He was the predestined man, who had forced all nations to say: "The great nation!" He was better than that, he was the very incarnation of France, conquering Europe by the sword which he grasped, and the world by the light which he shed. Marius saw in Bonaparte the dazzling spectre which will always rise upon the frontier, and which will guard the future. Despot but dictator; a despot resulting from a republic and summing up a revolution. Napoleon became for him the man-people as Jesus Christ is the man-God.
It will be perceived, that like all new converts to a religion, his conversion intoxicated him, he hurled himself headlong into adhesion and he went too far. His nature was so constructed; once on the downward slope, it was almost impossible for him to put on the drag. Fanaticism for the sword took possession of him, and complicated in his mind his enthusiasm for the idea. He did not perceive that, along with genius, and pell-mell, he was admitting force, that is to say, that he was installing in two compartments of his idolatry, on the one hand that which is divine, on the other that which is brutal. In many respects, he had set about deceiving himself otherwise. He admitted everything. There is a way of encountering error while on one's way to the truth. He had a violent sort of good faith which took everything in the lump. In the new path which he had entered on, in judging the mistakes of the old regime, as in measuring the glory of Napoleon, he neglected the attenuating circumstances.
At all events, a tremendous step had been taken. Where he had formerly beheld the fall of the monarchy, he now saw the advent of France. His orientation had changed. What had been his East became the West. He had turned squarely round.
All these revolutions were accomplished within him, without his family obtaining an inkling of the case.
When, during this mysterious labor, he had entirely shed his old Bourbon and ultra skin, when he had cast off the aristocrat, the Jacobite and the Royalist, when he had become thoroughly a revolutionist, profoundly democratic and republican, he went to an engraver on the Quai des Orfévres and ordered a hundred cards bearing this name: Le Baron Marius Pontmercy.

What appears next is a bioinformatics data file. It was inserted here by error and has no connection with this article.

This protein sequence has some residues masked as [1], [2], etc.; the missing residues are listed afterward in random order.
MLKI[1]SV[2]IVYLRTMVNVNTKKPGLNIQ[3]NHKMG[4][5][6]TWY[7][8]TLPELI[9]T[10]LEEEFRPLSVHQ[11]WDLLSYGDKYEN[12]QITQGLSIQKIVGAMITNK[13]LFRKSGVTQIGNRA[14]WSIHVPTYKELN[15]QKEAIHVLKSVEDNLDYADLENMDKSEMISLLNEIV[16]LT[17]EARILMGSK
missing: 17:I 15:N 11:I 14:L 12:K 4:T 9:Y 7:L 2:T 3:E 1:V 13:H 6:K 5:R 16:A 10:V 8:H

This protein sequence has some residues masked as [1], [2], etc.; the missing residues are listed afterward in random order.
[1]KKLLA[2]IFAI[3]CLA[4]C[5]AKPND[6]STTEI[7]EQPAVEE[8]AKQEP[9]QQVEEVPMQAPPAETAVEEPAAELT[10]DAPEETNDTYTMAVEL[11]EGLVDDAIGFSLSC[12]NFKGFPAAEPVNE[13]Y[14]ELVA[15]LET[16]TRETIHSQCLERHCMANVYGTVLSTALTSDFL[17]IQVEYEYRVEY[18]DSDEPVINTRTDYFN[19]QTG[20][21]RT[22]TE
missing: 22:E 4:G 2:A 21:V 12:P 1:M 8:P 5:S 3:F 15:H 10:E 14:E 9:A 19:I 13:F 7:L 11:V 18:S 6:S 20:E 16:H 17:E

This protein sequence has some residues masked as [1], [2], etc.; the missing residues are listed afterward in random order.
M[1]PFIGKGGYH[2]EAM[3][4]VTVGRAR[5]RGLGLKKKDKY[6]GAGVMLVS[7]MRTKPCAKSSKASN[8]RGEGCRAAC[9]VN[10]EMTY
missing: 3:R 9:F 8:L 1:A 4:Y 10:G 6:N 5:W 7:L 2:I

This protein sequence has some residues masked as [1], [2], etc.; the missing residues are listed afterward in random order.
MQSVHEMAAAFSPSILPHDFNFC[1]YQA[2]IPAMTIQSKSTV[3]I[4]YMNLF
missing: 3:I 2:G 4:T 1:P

This was only the strictly logical consequence of the change which had taken place in him, a change in which everything gravitated round his father.
Only, as he did not know any one and could not sow his cards with any porter, he put them in his pocket.
By another natural consequence, in proportion as he drew nearer to his father, to the latter's memory, and to the things for which the colonel had fought five and twenty years before, he receded from his grandfather. We have long ago said, that M. Gillenormand's temper did not please him. There already existed between them all the dissonances of the grave young man and the frivolous old man. The gayety of Géronte shocks and exasperates the melancholy of Werther. So long as the same political opinions and the same ideas had been common to them both, Marius had met M. Gillenormand there as on a bridge. When the bridge fell, an abyss was formed. And then, over and above all, Marius experienced unutterable impulses to revolt, when he reflected that it was M. Gillenormand who had, from stupid motives, torn him ruthlessly from the colonel, thus depriving the father of the child, and the child of the father.
By dint of pity for his father, Marius had nearly arrived at aversion for his grandfather.
Nothing of this sort, however, was betrayed on the exterior, as we have already said. Only he grew colder and colder; laconic at meals, and rare in the house. When his aunt scolded him for it, he was very gentle and alleged his studies, his lectures, the examinations, etc., as a pretext. His grandfather never departed from his infallible diagnosis: "In love! I know all about it."
From time to time Marius absented himself.
"Where is it that he goes off like this?" said his aunt.
On one of these trips, which were always very brief, he went to Montfermeil, in order to obey the injunction which his father had left him, and he sought the old sergeant to Waterloo, the inn-keeper Thénardier. Thénardier had failed, the inn was closed, and no one knew what had become of him. Marius was away from the house for four days on this quest.
"He is getting decidedly wild," said his grandfather.
They thought they had noticed that he wore something on his breast, under his shirt, which was attached to his neck by a black ribbon.